Liberty Center project takes innovative approach to stormwater management

Financed by $12M low interest state loan

LIBERTY TWP., Ohio -- The first thing to be built at Liberty Center won't get much notice by shoppers who converge on the $300 million mega shopping, office and entertainment development targeted to open here in 2015. 

It’s an underground detention basin that will be used to irrigate the 65-acre development  off I-75 and Ohio State Route 129. The basin will also protect local streams from stormwater runoff, developers said.

“It seems to be a very environmentally friendly approach,” said Butler County Administrator Charlie Young. “You’re putting a lot of different new and cutting edge kind of thoughts into play with the pervious pavers, the water detainers under the garage and a variety of … innovative techniques, minimizing the change in run off patterns.”

The $12 million stormwater management system is being financed by a loan from the Ohio Water Development Authority, a state financing agency that started an alternative stormwater infrastructure program with the Ohio Development Services Agency last year. Butler County records show the agencies approved a 20-year loan with a 1 percent interest rate during construction, 2.5 percent after that.

“It fully meets the intent of the program, which was to see these kinds of innovative designs,” said Thea Walsh, ODSA’s deputy chief in the office of energy and redevelopment. “When you go shopping and you see those big retention ponds —you’re not going to see all that (at Liberty Center). It’s not going to be part of the viewscape.”

Environmental and zoning regulations require developers to control stormwater run off from new commercial construction. But fewer than 10 percent of projects use underground storage, said environmental consultant Don Fay.

“Underground retention has been around awhile, particularly in places where space is limited. It’s a better use of the real estate than having a big retention pond,” said Fay, vice president at TRC Environmental Corp. in Blue Ash. “I’ve not heard of any projects where they’re recycling the water for irrigation.”

Steiner + Associates Development Director Justin Leyda said retention ponds would have claimed more than seven acres at Liberty Center, a 1.1 million-square-foot development that aims to bring dozens of retail stores and restaurants to Liberty Township, along with a movie theater, hotel, office and apartment buildings.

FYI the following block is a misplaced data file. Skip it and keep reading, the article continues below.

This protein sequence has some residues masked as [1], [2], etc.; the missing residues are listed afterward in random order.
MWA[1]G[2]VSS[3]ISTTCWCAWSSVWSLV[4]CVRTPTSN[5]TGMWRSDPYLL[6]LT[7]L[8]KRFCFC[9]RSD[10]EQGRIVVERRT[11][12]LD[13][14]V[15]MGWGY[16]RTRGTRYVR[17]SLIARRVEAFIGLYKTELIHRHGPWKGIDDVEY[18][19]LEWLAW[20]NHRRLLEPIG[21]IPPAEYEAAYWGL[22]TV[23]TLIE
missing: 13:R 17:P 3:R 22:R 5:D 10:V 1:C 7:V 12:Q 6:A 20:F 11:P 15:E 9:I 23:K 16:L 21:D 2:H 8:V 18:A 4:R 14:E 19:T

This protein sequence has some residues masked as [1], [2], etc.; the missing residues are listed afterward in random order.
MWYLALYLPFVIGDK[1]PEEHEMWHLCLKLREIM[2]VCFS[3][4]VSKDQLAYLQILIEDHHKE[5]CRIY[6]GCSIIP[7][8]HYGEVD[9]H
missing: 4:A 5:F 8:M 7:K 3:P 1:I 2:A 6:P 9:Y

By tucking a water storage facility under a parking garage, Liberty Center can regulate the flow of stormwater into the Mill Creek watershed.

“Up to a 100-year flood, it captures all that water,” said Leyda. “So, even in a 100-year storm, the water’s exiting at like a normal one-year storm quality. So, you’re not impacting that stream with this huge gush of water.”

A hole has been excavated for the massive underground storage tank and its steel bones are to be installed in June. The storage facility has two chambers for water from sewer pipes and rooftop gutters. Surface water carries sediment and pollutants that settle to the bottom of one chamber, where it can be scraped out periodically. The rooftop chamber acts like a giant rain barrel, providing water that feeds Liberty Center’s pocket parks.

The storage facility itself will cost between $8 million and $9 million, Leyda said. Pipes leading to the storage tanks add a couple million more to the price tag. Leyda said the system is 10 to 12 times more expensive to build than retention ponds, but it will be easier to maintain over time.

“If you’re going to try to clean out the sediment from a pond, that’s not very easy,” he said. “With ours, you’ve got a concrete box. We can send a machine down there and scrape it out with a dozer … or we can send down a vacuum and just vacuum it all out. So, it’s much more efficient, a much cleaner product.”

Here are the technical specifications for the Liberty Center detention basin, submitted to state officials last year:

 

 

 


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